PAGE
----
BIO has been very supportive of the Agency’s efforts to modernize regulatory science and we are pleased to see the Agency’s ongoing commitment to the initiative. FDA’s scientific knowledge and expertise is essential for evaluating the safety and efficacy of medical products and biotechnology-derived animal products. More work must be done to advance the development and regulatory acceptance of tools – biomarkers, new clinical trial designs – that make drug and diagnostic development better and more efficient without sacrificing safety. FDA must anticipate regulatory challenges that may be posed by novel therapies, diagnostics, medical devices, and foods, and work collaboratively to design and implement strategies to ensure efficient review.

The Strategic Plan in part defines Regulatory Science as:

Before FDA can make a decision to approve a new product, we must determine what it means for that product to be safe and effective. We must develop the appropriate standards and guidance for making approval decisions. The science, the tools, and the standards we need to assess and evaluate the efficacy, quality, and performance of a food or medical product form what we call regulatory science. (P.5, emphasis added).

Because this opening statement fundamentally defines “regulatory science” for the purposes of the Strategic Plan, we believe it should specifically note that the standards, guidance, and tools FDA intends to develop will be “science-based.” In addition, we believe the statement should stipulate that such tools and standards will be developed in collaboration with the best researchers and in partnership with other Agencies to foster global consistency among regulators. We note that subsequent text in this part refers to recruiting outstanding scientists as well as to FDA collaboration with other agencies, but making such outreach an essential feature of “regulatory science” would considerably strengthen the definition.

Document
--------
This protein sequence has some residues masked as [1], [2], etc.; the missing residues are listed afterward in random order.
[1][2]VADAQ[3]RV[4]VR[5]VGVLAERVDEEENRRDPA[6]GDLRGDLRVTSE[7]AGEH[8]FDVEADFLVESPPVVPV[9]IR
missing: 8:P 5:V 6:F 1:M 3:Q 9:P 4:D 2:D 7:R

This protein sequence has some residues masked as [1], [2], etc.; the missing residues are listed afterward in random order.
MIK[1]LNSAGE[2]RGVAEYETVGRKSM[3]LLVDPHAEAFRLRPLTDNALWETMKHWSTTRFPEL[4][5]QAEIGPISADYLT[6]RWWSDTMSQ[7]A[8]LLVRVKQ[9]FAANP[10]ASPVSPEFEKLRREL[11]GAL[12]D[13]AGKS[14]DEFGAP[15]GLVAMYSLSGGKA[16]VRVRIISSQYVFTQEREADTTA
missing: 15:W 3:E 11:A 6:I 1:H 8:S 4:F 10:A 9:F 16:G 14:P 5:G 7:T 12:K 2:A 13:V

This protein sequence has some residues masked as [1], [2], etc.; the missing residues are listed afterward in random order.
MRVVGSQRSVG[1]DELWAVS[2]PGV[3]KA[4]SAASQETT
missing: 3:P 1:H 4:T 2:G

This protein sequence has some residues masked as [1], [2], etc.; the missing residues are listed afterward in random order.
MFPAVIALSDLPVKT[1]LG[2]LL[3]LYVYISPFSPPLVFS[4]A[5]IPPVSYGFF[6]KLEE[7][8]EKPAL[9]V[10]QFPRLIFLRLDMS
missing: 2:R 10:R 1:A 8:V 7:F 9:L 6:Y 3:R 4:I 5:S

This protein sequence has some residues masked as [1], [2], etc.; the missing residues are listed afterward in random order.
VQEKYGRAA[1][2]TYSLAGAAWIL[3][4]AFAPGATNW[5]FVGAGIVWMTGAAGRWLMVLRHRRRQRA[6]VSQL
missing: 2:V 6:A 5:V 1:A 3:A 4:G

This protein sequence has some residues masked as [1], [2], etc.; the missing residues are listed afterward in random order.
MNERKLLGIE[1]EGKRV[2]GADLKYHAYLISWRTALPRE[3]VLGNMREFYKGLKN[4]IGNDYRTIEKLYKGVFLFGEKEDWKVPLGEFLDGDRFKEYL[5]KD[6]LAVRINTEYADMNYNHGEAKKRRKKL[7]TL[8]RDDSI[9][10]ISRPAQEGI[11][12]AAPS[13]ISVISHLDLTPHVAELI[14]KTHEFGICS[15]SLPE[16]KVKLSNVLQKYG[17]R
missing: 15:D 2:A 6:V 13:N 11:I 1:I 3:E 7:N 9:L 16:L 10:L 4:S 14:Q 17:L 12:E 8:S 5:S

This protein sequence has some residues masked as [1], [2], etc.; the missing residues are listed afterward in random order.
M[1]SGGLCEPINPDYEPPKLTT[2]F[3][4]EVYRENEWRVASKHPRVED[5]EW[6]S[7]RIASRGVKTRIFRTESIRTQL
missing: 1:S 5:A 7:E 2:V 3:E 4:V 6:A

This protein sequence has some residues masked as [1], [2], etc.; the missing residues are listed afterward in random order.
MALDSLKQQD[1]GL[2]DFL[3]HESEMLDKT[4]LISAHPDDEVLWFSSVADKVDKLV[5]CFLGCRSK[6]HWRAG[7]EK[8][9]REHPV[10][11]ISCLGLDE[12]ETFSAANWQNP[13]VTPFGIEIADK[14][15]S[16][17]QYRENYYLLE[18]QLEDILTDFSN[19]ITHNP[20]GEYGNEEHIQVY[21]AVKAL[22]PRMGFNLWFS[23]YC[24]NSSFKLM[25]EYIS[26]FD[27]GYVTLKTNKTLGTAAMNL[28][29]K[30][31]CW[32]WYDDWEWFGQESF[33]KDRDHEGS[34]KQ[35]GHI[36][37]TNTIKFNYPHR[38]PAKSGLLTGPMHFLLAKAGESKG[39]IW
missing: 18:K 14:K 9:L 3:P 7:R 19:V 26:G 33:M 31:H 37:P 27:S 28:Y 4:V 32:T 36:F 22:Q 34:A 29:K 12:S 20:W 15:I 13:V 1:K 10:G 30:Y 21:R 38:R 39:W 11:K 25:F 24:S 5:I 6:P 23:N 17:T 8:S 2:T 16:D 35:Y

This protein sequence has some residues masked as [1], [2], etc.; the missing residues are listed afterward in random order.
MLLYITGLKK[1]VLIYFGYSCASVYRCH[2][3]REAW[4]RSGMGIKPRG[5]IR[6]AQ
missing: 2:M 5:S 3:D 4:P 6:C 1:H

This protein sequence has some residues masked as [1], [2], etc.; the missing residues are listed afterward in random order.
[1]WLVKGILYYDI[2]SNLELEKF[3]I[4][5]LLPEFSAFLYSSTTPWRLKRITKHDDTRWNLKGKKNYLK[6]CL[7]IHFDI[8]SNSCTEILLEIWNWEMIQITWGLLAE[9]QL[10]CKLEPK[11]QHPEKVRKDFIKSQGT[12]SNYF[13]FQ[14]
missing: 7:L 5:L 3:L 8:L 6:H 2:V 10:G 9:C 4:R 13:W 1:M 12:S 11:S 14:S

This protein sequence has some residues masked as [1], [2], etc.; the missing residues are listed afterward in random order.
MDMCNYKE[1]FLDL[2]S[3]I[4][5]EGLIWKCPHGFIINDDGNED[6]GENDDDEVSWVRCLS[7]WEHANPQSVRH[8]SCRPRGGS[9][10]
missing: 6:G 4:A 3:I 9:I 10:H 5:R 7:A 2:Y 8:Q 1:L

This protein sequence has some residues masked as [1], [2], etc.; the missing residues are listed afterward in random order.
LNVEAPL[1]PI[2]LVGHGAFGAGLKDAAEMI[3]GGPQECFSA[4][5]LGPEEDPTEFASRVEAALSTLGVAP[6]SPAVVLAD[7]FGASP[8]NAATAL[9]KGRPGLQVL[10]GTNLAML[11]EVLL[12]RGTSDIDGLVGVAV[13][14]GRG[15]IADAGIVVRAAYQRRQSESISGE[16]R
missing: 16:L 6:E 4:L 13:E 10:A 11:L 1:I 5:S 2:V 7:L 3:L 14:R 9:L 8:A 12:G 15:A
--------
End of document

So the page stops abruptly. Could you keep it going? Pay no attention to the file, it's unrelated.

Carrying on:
Indeed, the Strategic Plan indicates that “To make rapid and efficient improvements in public health and drive innovation, we must harness the best ideas from a broad range of stakeholders and leverage resources through collaboration with other federal, state, and local regulatory and public health agencies; non-government organizations; consumer and patient organizations; academic medical centers and research universities; the private sector; and the public.” (p.3)

BIO wholeheartedly agrees that strengthening FDA’s collaboration with external scientists in academia, the private sector, and other organizations is a key component of advancing regulatory science. BIO has long supported the Critical Path Initiative through public-private partnerships, such as the Biomarkers Consortium and the Clinical Trials Transformation Initiative (CTTI). BIO members stand ready to work with FDA to help develop novel, 21st Century approaches to more effectively and efficiently evaluate the safety, effectiveness, and quality of medical products.

However, in both the Strategic Plan and in FDA’s recently published “Advancing Regulatory Science for Public Health: A Framework for FDA’s Regulatory Science Initiative”, there is little discussion of how the private sector can best collaborate with FDA to leverage scientific expertise and infrastructure to advance regulatory science projects to fruition. Consequently, biotechnology companies often find it challenging to determine how and when to engage FDA on regulatory science opportunities.

We encourage FDA to elaborate upon the Collaborative Implementation Framework to identify a formal mechanism for external stakeholders, including biotechnology companies, to suggest regulatory science opportunities or to collaborate with existing regulatory science initiatives. BIO would be interested in participating in discussions with the Office of the Chief Scientist to help design this framework. We understand that the FDA Science Board has a responsibility for general strategic oversight of external collaborations; however at the present time we do not believe the current Science Board membership has the necessary expertise to identify and help shape the course of the many complex industry partnerships that are vital to the success of the Agency’s regulatory science initiative. As a first step in considering how the collaborative framework could be constituted, we suggest that the Office of the Chief Scientist convene an ad hoc subcommittee of the Science Board, which would include representatives from the various industry trade associations, to develop recommendations for the design of the network with respect to industry partnerships.